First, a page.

In 2019 Bruniges was awarded a PhD for his research on live sound installation practice and was the recipient of an Australian Postgraduate Award and Research Excellence award from UNSW Art & Design. He also holds a Master of Fine Arts from COFA, UNSW, and a Bachelor of Arts (Mus) with distinction from the University of Western Sydney. His works have been exhibited in Australia, USA, UK, Belgium, Germany, France, Iceland, Russia, and Dubai, and written about in Artsy, Hyperallergic, New York Magazine, and The New York Times. His work is held in private collections and at Artbank Australia. 

Main Image: MIRRORS (2014), Tim Bruniges, installation view, SIGNAL, New York. Courtesy the artist.

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Marco Fusi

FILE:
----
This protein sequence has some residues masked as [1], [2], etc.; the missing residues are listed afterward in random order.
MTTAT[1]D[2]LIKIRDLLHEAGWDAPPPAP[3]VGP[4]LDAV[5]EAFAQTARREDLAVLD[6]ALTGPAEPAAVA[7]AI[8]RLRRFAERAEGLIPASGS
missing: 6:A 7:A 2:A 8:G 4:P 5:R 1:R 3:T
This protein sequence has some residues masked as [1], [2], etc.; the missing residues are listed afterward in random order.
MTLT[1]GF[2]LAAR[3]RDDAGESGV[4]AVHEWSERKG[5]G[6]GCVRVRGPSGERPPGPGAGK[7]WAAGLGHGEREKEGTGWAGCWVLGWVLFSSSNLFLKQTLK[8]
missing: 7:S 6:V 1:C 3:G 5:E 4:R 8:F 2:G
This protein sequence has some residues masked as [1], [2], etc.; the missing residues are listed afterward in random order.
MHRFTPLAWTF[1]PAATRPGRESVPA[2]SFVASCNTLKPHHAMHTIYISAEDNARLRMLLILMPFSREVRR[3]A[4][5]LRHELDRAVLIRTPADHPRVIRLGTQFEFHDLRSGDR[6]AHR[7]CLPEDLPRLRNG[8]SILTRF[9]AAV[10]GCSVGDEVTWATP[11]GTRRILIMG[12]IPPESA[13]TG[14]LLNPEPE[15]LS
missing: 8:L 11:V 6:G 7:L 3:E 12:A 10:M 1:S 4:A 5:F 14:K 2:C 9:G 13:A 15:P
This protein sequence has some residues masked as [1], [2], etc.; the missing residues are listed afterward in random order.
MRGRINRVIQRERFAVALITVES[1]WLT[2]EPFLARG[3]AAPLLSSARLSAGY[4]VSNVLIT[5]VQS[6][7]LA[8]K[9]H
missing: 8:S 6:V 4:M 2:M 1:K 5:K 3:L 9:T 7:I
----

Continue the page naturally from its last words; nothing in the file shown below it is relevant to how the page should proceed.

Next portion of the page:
Marco Fusi and Patricia Alessandrini

Flanders Department of Culture, Youth and Media

Supported by the Flanders Department of Culture, Youth and Media, Marco Fusi is in residence in Studio 1 with Patricia Alessandrini to work on EMPAC’s Wave Field Synthesis array.

Fusi’s work with Wave Field Synthesis expands his research and performance practice through a collaboration with Alessandrini that explores acoustic feedback through technological and instrumental interaction. Fusi plays the viola d'amore (VdA), a baroque instrument that can generate and control acoustic feedback through performance techniques. Working with Wave Field technology enhances the possibilities for feedback within and outside the VdA, blurring the distinction between virtual and physical sonic sources.

Main Image: Marco Fusi, Courtesy the artist. Photo: Veera Vehkasalo.

Collisions: Platitude New York

Ricardo Tovar Mateus & Tanner Pletzke

Collisions: Platitude New York an immersive multi-media live performance with multichannel sound and video projection. 4/28 at EMPAC A collage of personal experiences, the pinnacle of of the end of illusions, hopes and dreams.